Update: Be sure to read our full review of AMD's E-350 here.

Last week I mentioned that I had recently spent some time with AMD down in Austin, TX, benchmarking its upcoming Brazos platform. The Brazos platform is composed of an AMD Zacate or Ontario APU and the Fusion Controller Hub (a South Bridge based on the SB800 series). Brazos systems will run the gamut of mainstream notebook, netbook and nettop segments ranging from $299 to around $500. While AMD let us reveal the fact that we tested Brazos, we weren't allowed to publish numbers last week. Today, we can.

I didn’t have much time with Brazos. The AMD briefing started at 9AM, but AMD wanted to go through some marketing slides and answer questions before letting us at Brazos. Going into this whole thing I was worried that I wouldn’t have enough time to run everything I wanted to run. You see, the system I had access to wasn’t pre-configured. It had Windows 7 x64 loaded on it, drivers installed and PCMark Vantage - but everything else was up to me. Despite having a 128GB Crucial RealSSD C300, installing a dozen applications and games still took hours on the system. I asked AMD if I could at least begin copying/installing some applications before we started the briefing, they gladly entertained my request.

I brought an SSD full of applications, games and benchmarks that I wanted to run on the Brazos platform. I purposefully avoided any large test suites (PCMark Vantage, SYSMark) because they would eat up a lot of time and I had no idea how long the rest of the benchmarking would take.


The Brazos test platform

I also didn’t run any of our media streaming suite. The Zacate/Ontario APUs feature AMD’s UVD3 engine and should, in theory, have similar media playback features to the Radeon HD 6000 series. Of course once we have final systems it’ll be easier to put this to the test. I was mainly interested in characterizing the CPU and GPU performance of Brazos, the two major unknowns.

I didn’t get into the full swing of testing until just before 11AM, and we had a hard stop at 5PM. That didn’t leave a ton of time, but I believe it left enough to get a good idea for what Brazos will perform like in the real world.

As I mentioned in Part 1 of our coverage, the system felt snappy. I had the 11-inch MacBook Air on hand (it served as my Excel-runner while I benchmarked) and interacting with the OS felt no different between the Brazos system and the 1.6GHz MBA. That being said, the MBA is technically much quicker (and more expensive).

AMD Brazos Lineup
APU Model Number of Bobcat Cores CPU Clock Speed GPU Number of GPU Cores GPU Clock Speed TDP
AMD E-350 2 1.6GHz Radeon HD 6310 80 500MHz 18W
AMD E-240 1 1.5GHz Radeon HD 6310 80 500MHz 18W
AMD C-50 2 1.0GHz Radeon HD 6250 80 280MHz 9W
AMD C-30 1 1.2GHz Radeon HD 6250 80 280MHz 9W

The system I tested had AMD’s E-350 processor, the highest end APU you’ll find on a Brazos. This is the chip you’ll find in $400 nettops and notebooks in the $400 - $500 range. This puts its direct competition as really expensive Atom based netbooks, Pentium dual-core notebooks and low end Core i3 notebooks. While the latter two should easily outperform the E-350 in CPU intensive tasks, the GPU comparison is another story entirely. It’s also worth noting that the E-350 carries an 18W TDP (including graphics). During my testing I measured a maximum total system power consumption of around 30W (including the 1366 x 768 LCD panel) while playing games and around 25W while encoding H.264 on the two Bobcat cores. The system idled around 15W however AMD cautioned me that this number was unnaturally high. Final Brazos systems will be far more power optimized and AMD expects numbers to drop down to as low as 5.6W.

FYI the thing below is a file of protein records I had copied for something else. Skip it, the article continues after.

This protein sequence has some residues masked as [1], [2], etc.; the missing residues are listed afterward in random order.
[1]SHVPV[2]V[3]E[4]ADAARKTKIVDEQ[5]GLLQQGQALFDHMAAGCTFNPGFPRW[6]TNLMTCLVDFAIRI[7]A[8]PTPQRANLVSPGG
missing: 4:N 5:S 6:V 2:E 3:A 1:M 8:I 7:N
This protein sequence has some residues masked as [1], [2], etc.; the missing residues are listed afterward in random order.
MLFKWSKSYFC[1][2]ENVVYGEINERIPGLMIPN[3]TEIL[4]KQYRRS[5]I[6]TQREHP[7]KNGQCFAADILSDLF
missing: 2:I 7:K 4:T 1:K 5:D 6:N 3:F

AMD is confident we will see Brazos based systems deliver well beyond 6 hours of battery life. AMD's goal is to deliver Atom like battery life and form factors, with a real GPU and hopefully better than Atom performance. We spent our time in Austin trying to find out if its goals were realistic.

Setting Performance Expectations
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  • silverblue - Wednesday, November 17, 2010 - link

    "Intel itself has talked about how Atom will get smaller and lower in power consumption while keeping the same performance or better."

    Of course they'll improve Atom's power draw... architectural tweaks plus new processes ensure that. Not improving Atom much, if at all, is rather mad.
    Reply
  • Dark_Archonis - Tuesday, November 16, 2010 - link

    Yup, Intel is definitely sitting idle with Sandy Bridge ... oh wait no they're not.

    Sandy Bridge is the BIGGEST architectural change to Intel CPUs since the Pentium 4, and before that the Pentium Pro.

    So being in a strong position, Intel in this case in not sitting idle at all. They are further strengthening their already strong position which will likely allow them to handle any new AMD competition without much issue.
    Reply
  • ninjakitty - Tuesday, November 16, 2010 - link

    These article posts are funny... I think everyone here either works for AMD or Intel. Nobody is so nerdy to defend or care about processors as much as all of you... It could also be NVidia people who just want to get AMD and Intel people mad at each other. Reply
  • ninjakitty - Tuesday, November 16, 2010 - link

    Anand,

    I am such a huge fan of you. Are you married? How come you never talk about you? Where are the pictures?

    N/K
    Reply
  • Iketh - Wednesday, November 17, 2010 - link

    LOL Reply
  • outsideloop - Wednesday, November 17, 2010 - link